New approach may restore dopamine production in Parkinson's

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New approach may restore dopamine production in Parkinson's

Postby whbio » Apr 13 2017 1:08 pm

A team of scientists from Karolinska Institutet in Sweden, Medical University of Vienna in Austria, Malaga University in Spain, and Stanford University in the USA, has discovered a treatment approach for Parkinson's disease, a progressive neurodegenerative disease characterized by the loss of dopamine-producing neurons in the brain.

Over 1% of people over 65 will develop Parkinson’s disease, making it the second most prevalent neurodegenerative diseases. Disease symptoms vary from person to person and get worse over time. Typical symptoms include t[url][/url]remor or shaking, slowed movement, stiff muscles and achiness, difficulty with walking and balance, and speech changes. These symptoms are a consequence of degeneration of neurons in the brain that normally produce and release dopamine, a neurotransmitter crucial for movement, memory, attention, and many other functions.

One promising approach to treating Parkinson’s disease is cell replacement therapy. Previous studies regarding cell replacement therapy have mainly focused on transplantation of the cell types affected by the disease. For the new study, the investigators tested an alternative method in which existing brain cells are reprogrammed to take over the job of cells destroyed by the disease.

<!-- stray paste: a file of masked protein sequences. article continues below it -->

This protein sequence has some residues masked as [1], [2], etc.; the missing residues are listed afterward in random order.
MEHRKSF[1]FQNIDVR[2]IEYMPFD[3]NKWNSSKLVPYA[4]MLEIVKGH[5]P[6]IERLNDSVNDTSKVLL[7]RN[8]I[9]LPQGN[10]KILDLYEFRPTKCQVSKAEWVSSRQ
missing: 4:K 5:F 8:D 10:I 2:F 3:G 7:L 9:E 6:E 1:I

In the study, the researchers used a cocktail of small molecules to reprogramme human astrocytes in vitro, and mouse astrocytes in vivo. The cocktail includes three transcription factors, NEUROD1, ASCL1 and LMX1A, and the microRNA miR218. In vitro experiments showed that the cocktail caused human astrocytes to transform into a form that closely resembled dopamine neurons. After the researchers administrated the same cocktail to a mouse model of Parkinson’s disease, disease symptoms lessened.

Taken together, the results indicate that reprogramming existing brain cells into induced dopamine neurons might be an approach to treating Parkinson’s disease. Although more research is needed to confirm the safety and effectiveness of this approach, the potential of this type of cell replacement therapy is exciting. The findings were reported in Nature Biotechnology. (NEUROD1, ASCL1 and LMX1A, as well as related antibodies can be provided by Cusabio.) http://www.cusabio.com/
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